This is a past event.

L'oreal celebrates 25 years 

When: Sat., Nov. 12, 7:30 p.m. 2011
Price: $10

Jeffery Hickman, better known as Loreal, has been doing drag shows around KC since 1986. He debuted at a bar called Pegasus (the former Cabaret spot at 50th Street and Main). He got his first regular gig at Arabian Nights on Gillham (where Costco is now located) and began emceeing in 1987 at Connections, the bar now called Sidekicks. In short, the dude has been around. He celebrates his silver anniversary in the business tonight at 1911 Main (1911 Main, 816-527-0200), surrounded by some of the most popular drag performers in town: Melinda Ryder, Daisy Bucket, Belle Starr and Buttwiser. The show begins at 7:30 p.m., and a cocktail hour with the performers starts at 6:30. The cover is $10, and all proceeds go to the Kansas City Anti-Violence Project and the Ben Cohen StandUp Foundation. We caught up with Loreal to find out how the scene has progressed since the '80s and how he's able to keep current.

The Pitch: How has the landscape changed in the last 25 years for drag artists in the city?
Loreal: When I started, people rarely did drag unless they were in a show. There were a few who lived as women, but that was something totally different. And the bars have changed dramatically. Gay bars were unmarked buildings, and the only people in them were gay people — no bridal parties or gawkers.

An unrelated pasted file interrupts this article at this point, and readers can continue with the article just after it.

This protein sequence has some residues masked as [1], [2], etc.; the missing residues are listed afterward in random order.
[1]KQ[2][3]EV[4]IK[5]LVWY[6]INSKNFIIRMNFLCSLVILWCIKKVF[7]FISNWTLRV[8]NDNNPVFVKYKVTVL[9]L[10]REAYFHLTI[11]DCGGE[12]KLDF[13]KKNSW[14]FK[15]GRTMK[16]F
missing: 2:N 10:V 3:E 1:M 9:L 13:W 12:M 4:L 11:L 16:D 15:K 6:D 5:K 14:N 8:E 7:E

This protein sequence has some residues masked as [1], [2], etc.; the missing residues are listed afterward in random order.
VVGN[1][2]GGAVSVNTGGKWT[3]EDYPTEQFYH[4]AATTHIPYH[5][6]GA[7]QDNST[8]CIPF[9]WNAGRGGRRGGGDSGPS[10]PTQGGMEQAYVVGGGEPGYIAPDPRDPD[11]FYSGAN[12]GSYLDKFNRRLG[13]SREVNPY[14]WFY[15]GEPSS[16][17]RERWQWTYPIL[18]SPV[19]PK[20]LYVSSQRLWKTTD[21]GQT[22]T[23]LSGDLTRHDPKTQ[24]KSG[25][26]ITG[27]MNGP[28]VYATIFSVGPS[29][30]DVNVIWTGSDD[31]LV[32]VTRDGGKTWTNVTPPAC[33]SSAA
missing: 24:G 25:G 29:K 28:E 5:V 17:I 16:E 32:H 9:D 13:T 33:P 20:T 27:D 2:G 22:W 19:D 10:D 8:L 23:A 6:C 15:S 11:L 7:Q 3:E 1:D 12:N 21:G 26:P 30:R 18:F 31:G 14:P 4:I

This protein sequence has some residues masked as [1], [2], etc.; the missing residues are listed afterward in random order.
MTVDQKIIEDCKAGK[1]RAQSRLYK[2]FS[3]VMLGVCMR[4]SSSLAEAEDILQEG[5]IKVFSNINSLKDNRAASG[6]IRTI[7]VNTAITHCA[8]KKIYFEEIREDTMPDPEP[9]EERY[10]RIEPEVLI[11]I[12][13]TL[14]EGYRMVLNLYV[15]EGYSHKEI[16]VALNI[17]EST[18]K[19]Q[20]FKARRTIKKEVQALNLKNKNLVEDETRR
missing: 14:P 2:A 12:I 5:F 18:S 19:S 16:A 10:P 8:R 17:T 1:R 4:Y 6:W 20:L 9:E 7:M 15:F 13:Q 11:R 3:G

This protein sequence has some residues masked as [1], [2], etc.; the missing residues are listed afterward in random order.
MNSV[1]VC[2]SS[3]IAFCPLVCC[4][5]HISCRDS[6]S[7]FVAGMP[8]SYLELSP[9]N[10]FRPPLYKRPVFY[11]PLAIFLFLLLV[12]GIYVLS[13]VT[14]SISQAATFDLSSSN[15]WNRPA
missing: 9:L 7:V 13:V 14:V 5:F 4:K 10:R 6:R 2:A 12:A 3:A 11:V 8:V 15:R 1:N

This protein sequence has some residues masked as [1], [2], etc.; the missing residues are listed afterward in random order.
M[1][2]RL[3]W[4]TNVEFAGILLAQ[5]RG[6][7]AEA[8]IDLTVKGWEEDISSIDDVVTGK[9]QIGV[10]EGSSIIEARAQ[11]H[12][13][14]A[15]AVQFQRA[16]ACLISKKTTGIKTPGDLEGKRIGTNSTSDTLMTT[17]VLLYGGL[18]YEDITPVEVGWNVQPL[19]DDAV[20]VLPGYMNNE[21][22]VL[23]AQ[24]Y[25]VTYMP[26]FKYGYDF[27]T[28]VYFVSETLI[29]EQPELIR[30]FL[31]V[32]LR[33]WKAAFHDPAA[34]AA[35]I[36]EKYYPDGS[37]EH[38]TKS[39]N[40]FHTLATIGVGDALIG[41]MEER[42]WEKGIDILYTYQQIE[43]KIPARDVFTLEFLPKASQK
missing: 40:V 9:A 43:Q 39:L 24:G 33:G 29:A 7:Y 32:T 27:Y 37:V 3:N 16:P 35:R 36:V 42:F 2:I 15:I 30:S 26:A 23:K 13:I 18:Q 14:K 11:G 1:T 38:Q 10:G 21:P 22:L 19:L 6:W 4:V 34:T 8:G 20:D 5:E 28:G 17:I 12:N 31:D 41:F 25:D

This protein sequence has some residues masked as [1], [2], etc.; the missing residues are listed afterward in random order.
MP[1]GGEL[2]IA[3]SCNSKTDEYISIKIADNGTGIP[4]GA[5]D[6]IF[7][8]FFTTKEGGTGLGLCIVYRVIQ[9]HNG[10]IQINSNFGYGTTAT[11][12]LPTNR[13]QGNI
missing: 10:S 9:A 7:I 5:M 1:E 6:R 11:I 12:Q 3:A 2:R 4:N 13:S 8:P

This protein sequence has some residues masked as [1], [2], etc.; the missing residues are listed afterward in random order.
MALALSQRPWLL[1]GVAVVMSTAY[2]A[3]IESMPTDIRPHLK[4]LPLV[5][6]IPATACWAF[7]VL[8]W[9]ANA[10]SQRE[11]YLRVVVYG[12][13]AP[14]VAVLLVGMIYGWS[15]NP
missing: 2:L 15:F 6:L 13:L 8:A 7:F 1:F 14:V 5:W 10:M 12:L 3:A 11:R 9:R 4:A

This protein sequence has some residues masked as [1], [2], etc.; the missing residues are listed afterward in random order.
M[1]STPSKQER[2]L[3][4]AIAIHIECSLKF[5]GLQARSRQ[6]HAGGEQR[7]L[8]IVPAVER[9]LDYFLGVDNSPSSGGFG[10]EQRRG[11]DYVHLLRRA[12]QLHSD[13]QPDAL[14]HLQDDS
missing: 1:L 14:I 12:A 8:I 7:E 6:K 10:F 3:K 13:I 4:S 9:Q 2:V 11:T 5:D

How do you keep your act fresh and mint after all these years?
I don't try to be Britney Spears. I do what I do and I do it well, and I don't go onstage in jeans, flats and a T-shirt with a rhinestone or two on it like some of these young kids that think they are being "street" or hip. Female impersonation is about glamour and style. And I like to be well-rounded as a performer. I do all types of numbers, from jazz to ballads to comedy. I rehearse, know all my words and at least have a plan of action when I get onstage.

What would you change about local drag performances?
It makes me sad that many bar owners and managers are stuck with half-assed performers. If they actually paid people a decent amount, then the performances, the wigs and the costumes would all get better. They need to get rid of the low-quality performers and hire ones that will invest in their craft and hone their talents.

— Berry Anderson

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